Sex matters: secular and geographical trends in sex differences in coronary heart disease mortality


Lawlor, DA; Ebrahim, S; Davey Smith, G; (2001) Sex matters: secular and geographical trends in sex differences in coronary heart disease mortality. BMJ (Clinical research ed), 323 (7312). pp. 541-5. ISSN 0959-8138 DOI: https://doi.org/10.1136/bmj.323.7312.541

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Abstract

OBJECTIVE: To examine secular trends and geographical variations in sex differences in mortality from coronary heart disease and investigate how these relate to distributions in risk factors. DESIGN: National and international data were used to examine secular trends and geographical variations in sex differences in mortality from coronary heart disease and risk factors. SETTING: England and Wales, 1921-98; Australia, France, Japan, Sweden, and the United States, 1947-97; 50 countries, 1992-6. DATA SOURCES: Office for National Statistics, World Health Organization, and Food and Agriculture Organization of the United Nations. RESULTS: The 20th century epidemic of coronary heart disease affected only men in most industrialised countries and had a very rapid onset in England and Wales, which has been examined in detail. If this male only epidemic had not occurred there would have been 1.2 million fewer deaths from coronary heart disease in men in England and Wales over the past 50 years. Secular trends in mean per capita fat consumption show a similar pattern to secular trends in coronary heart disease mortality in men. Fat consumption is positively correlated with coronary heart disease mortality in men (r(s)=0.79; 95% confidence interval 0.70 to 0.86) and inversely associated with coronary heart disease mortality in women (-0.30; -0.49 to -0.08) over this time. Although sex ratios for mortality from coronary heart disease show a clear period effect, those for lung cancer show a cohort effect. Sex ratios for stroke mortality were constant and close to unity for the entire period. Geographical variations in the sex ratio for coronary heart disease were associated with mean per capita fat consumption (0.64; 0.44 to 0.78) but were not associated with the sex ratio for smoking. CONCLUSION: Sex differences are largely the result of environmental factors and hence not inevitable. Understanding the factors that determine sex differences has important implications for public health, particularly for countries and parts of countries where the death rates for coronary heart disease are currently increasing.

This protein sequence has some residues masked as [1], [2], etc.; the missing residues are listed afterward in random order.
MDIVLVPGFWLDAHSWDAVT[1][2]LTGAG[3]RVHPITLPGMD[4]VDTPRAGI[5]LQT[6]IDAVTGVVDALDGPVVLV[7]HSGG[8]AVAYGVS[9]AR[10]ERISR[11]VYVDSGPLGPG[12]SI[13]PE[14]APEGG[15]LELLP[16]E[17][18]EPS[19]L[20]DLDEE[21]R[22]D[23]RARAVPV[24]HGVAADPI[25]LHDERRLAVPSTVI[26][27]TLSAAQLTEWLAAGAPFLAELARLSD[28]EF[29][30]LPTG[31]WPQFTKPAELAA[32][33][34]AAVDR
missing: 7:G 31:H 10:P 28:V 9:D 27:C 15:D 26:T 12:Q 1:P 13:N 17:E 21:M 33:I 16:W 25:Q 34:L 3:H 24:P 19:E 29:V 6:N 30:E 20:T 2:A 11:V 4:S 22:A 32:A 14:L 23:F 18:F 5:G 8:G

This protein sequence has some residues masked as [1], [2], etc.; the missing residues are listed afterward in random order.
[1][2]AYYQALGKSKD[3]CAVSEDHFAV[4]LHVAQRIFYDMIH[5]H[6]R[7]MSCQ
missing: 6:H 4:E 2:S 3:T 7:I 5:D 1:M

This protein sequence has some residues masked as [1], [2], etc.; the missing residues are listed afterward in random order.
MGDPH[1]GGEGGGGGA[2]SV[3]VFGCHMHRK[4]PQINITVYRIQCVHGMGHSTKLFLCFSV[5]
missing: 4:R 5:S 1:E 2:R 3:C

Item Type: Article
Keywords: Adult, Aged, Coronary Disease/etiology/*mortality, Dietary Fats/administration & dosage, Europe/epidemiology, Female, Humans, Japan/epidemiology, Male, Middle Aged, Regression Analysis, Risk Factors, Sex Distribution, United States/epidemiology, Adult, Aged, Coronary Disease, etiology, mortality, Dietary Fats, administration & dosage, Europe, epidemiology, Female, Humans, Japan, epidemiology, Male, Middle Aged, Regression Analysis, Risk Factors, Sex Distribution, United States, epidemiology
Faculty and Department: Faculty of Epidemiology and Population Health > Dept of Non-Communicable Disease Epidemiology
Research Centre: Centre for Global Non-Communicable Diseases (NCDs)
PubMed ID: 11546699
Web of Science ID: 170934600020
URI: http://researchonline.lshtm.ac.uk/id/eprint/12631

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